During the Bush years, Lee’s determination to challenge undeclared wars and illicit foreign policies turned her into one of Wisconsin’s most high-profile activists. Always principled, exceptionally polite but never anything short of persevering, Lee put herself in the thick of struggles to avert and end wars, to shift U.S. policies in the Middle East and to hold President Bush and Vice President Cheney to account for their wrongdoing.
She did this by organizing debates, forums, protests and other events. Invariably the first to show up and the last to leave, Lee was the perfect organizer: detail oriented yet flexible enough to manage every unexpected development, welcoming and encouraging of others yet ever at the ready to pick up the slack.
Above all, however, she was a letter writer.
Lee’s letters, always short, smart and pointed, arrived on a steady basis in the in-boxes of editors in Wisconsin and across the country. And they formed a chronicle of principled activism on the most fundamental questions of war, peace and national priorities.
A teacher in spirit, Lee used questions to get people thinking. My favorite, repeated in many forms, asked: “Why is funding for war always secure?”
As the current debate about budgets, debts and deficits stirred, she asked it in a letter that noted the budget crises in Wisconsin, California and other states across the country.
At the same time that states complained that there was “not enough money for good schools and routine government services,” Lee noted, “During the week of June 19, the House passed the final version of a bill to provide $106 billion through September 30 for waging war in Iraq and Afghanistan... During the week of June 26 the House approved a $680 billion military budget for fiscal year 2010 that includes $130 billion for war in Iraq and Afghanistan.”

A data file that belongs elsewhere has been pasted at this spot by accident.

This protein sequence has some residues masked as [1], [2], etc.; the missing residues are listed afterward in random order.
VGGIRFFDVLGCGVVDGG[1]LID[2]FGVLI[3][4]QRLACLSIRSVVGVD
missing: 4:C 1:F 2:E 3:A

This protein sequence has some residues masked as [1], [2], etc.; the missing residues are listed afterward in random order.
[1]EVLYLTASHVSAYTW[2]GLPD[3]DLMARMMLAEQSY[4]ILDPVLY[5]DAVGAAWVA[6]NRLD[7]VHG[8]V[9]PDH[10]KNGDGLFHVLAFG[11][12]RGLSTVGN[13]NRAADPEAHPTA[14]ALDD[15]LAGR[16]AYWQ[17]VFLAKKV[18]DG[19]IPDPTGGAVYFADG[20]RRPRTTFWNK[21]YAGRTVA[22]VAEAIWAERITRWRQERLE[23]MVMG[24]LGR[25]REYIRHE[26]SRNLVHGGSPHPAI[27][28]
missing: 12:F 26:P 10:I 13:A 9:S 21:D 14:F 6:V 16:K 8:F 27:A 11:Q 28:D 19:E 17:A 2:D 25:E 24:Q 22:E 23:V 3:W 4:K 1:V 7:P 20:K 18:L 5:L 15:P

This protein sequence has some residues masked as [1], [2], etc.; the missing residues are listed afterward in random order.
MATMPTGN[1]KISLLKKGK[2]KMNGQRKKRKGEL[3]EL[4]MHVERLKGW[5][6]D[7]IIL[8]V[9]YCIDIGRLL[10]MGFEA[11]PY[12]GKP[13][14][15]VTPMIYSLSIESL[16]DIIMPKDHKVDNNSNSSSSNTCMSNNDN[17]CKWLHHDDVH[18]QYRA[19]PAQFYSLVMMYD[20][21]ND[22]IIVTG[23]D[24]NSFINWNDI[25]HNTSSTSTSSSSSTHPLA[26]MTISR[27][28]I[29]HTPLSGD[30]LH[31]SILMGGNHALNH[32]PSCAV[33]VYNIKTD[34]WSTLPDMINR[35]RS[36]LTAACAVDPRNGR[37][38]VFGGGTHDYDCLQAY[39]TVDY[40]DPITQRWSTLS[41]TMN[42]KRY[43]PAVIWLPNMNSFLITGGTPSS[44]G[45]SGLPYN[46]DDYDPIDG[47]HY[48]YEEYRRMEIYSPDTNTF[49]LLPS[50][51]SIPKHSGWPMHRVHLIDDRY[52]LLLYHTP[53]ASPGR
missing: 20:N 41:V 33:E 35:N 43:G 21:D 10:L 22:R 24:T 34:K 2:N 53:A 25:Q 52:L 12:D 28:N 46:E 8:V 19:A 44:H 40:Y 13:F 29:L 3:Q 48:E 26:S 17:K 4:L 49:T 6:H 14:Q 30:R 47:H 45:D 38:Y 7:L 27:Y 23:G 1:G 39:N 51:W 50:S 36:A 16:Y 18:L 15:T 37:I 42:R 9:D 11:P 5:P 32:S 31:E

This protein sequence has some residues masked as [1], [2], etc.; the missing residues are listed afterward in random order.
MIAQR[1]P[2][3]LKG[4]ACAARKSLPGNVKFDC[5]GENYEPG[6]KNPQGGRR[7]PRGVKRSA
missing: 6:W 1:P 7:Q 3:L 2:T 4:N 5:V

Making the comparison that too few in Washington did, Lee noted, “The House of Representatives has the ‘power of the purse,’ but these crises in state governments seem to play no role in setting congressional spending priorities. Somehow, however, they always have money for the wars in Iraq and Afghanistan.”
That led to a classic “Lee Brown” conclusion: “Most unfortunately for us and our children, the military-industrial complex has become the military-industrial-congressional complex.”
True words from a true heart.
There will be many moves to honor Lee Brown, all of them appropriate. But if we had asked her how best to do so, Lee would have said: “Join the United Nations Association. March for peace. Organize a debate and, above all, write a Letter to the Editor.”
As we begin a new year with a new START Treaty but also with the same old military-industrial-congressional complex, we would all do well to honor Lee and the peace-and-justice cause she held so dear with some joining, marching, organizing and letter writing.